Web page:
Taxpayers expect their government to spend tax dollars only on activities that benefit the public. But in Missouri, public employers at nearly every level of government routinely use tax dollars to finance government unions, often including their political activities. This special interest subsidy is made possible by a practice known as “union release time,” which allows government union workers to be paid by taxpayers while attending union meetings, lobbying and negotiating contracts.
The Competitive Enterprise Institute, a free market think tank, filed public records requests with several Missouri state agencies, city governments and school districts to determine the cost and amount of time public employees spend on union business during the workday. The results were startling. Many Missouri government employers do not even track or record the cost or the union activity performed on release time. That means that many government supervisors do not always know where their employees are or what they are doing-but still pay for them.
For example, the Grandview School District’s Custodian of Records responded to our records request, saying, “the District does not maintain or possess any records responsive to this request. I am not aware of which agency, if any, that maintains records responsive to your request.”
Other Missouri government employers exhibited an egregious lack of transparency over making public release time information available.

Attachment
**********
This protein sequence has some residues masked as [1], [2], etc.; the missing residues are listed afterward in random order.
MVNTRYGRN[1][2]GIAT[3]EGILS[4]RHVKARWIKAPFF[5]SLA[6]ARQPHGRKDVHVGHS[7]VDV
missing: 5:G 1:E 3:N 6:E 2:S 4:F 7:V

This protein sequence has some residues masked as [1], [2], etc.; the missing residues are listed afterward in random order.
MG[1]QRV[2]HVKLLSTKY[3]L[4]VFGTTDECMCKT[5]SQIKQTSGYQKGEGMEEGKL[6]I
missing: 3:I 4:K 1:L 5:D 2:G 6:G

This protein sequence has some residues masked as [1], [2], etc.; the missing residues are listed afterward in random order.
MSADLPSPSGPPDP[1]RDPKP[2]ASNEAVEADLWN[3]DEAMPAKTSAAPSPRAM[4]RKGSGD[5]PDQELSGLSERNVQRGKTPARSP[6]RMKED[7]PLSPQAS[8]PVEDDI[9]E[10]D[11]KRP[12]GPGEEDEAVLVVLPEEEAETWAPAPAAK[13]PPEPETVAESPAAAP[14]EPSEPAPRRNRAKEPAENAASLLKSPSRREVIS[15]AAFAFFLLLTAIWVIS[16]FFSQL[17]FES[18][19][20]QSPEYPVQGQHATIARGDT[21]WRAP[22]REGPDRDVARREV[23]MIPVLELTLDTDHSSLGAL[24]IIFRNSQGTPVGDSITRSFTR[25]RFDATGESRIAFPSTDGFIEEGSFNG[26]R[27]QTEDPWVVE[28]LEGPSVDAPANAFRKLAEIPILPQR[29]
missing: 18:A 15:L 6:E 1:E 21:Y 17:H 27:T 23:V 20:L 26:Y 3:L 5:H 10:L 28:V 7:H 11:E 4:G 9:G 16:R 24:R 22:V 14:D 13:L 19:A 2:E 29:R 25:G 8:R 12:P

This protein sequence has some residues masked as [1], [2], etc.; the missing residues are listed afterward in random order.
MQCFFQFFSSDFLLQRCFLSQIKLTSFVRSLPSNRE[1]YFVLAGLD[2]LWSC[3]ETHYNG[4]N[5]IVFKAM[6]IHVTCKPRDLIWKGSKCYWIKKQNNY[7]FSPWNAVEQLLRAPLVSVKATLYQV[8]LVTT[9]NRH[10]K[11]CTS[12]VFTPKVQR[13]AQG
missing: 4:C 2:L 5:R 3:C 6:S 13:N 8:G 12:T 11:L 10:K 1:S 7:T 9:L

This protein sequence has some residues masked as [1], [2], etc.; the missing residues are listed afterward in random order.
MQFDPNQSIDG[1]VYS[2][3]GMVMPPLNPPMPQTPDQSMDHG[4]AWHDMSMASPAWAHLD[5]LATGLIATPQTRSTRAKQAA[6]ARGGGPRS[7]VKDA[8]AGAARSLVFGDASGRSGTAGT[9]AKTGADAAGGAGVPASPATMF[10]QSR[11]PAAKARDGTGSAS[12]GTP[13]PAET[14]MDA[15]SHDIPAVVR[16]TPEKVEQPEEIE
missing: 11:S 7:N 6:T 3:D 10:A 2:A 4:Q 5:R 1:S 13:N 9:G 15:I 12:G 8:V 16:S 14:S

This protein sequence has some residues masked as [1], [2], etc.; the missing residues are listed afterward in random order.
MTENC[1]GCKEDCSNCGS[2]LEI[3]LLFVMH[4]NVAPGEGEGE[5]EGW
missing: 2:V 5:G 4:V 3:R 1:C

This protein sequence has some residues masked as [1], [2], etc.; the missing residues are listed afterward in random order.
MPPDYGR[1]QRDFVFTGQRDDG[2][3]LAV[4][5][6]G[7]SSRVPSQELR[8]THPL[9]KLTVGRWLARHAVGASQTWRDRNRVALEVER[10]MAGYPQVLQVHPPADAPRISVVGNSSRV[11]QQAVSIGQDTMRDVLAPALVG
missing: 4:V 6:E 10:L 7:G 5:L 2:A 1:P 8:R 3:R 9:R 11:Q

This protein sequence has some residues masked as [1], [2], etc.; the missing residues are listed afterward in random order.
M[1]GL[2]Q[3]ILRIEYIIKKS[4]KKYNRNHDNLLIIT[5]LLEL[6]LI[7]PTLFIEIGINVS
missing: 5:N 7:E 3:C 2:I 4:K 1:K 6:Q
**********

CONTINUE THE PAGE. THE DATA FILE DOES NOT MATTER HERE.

For instance, the Missouri Department of Corrections (DOC) tracks release time, but did everything in its power to keep the records closed to the public. Initially, the DOC concluded it did not have to disclose release time records under Missouri’s Sunshine Law. But upon learning that other Missouri public employers complied with our request, the DOC changed its tune-for a steep fee. The DOC general counsel said the agency’s only release time records were handwritten and that the estimated cost to fulfill CEI’s request would be $22,030 and require 1,941 hours to complete!
Many Missouri government entities could only partially complete the request, which asked for the amount of release time, cost, and activity performed.
For example, the Parkway School District produced release time data on two of its unions but not a third. From the information Parkway disclosed, the school district paid a portion of the Parkway National Education Association (PNEA) President’s salary. In the past three school years, the Parkway School District paid over $25,000 of the President’s salary, which was $87,300 in its lowest year during that period.
The Parkway school district also paid union employees to engage partisan political activity.
Two unions that represent Parkway School District employees, the Communication Workers of America (CWA) and PNEA, used the bulk of release time to attend union-organized lobbying events. CWA members spent 31 release time days attending the union organized “Lobby Day, Jefferson City,” where they lobbied legislators to vote against right-to-work and paycheck protection laws. PNEA members spent release time taking part in the National Education Association “Capitol Action Day,” a part of the union’s comprehensive lobbying strategy.
The lack of transparency surrounding release time in Missouri makes it impossible to know the total cost of this subsidy and what activities public employees perform for their unions while being paid by taxpayers. What we do know is that release time is a subsidy to government unions that serves only union special interests and not a public purpose.
Missouri taxpayers need to ask their public officials how giving away their tax dollars to unions, especially when used to lobby elected officials, is an appropriate government function that serves the public good.
Originally posted at Watchdog.org.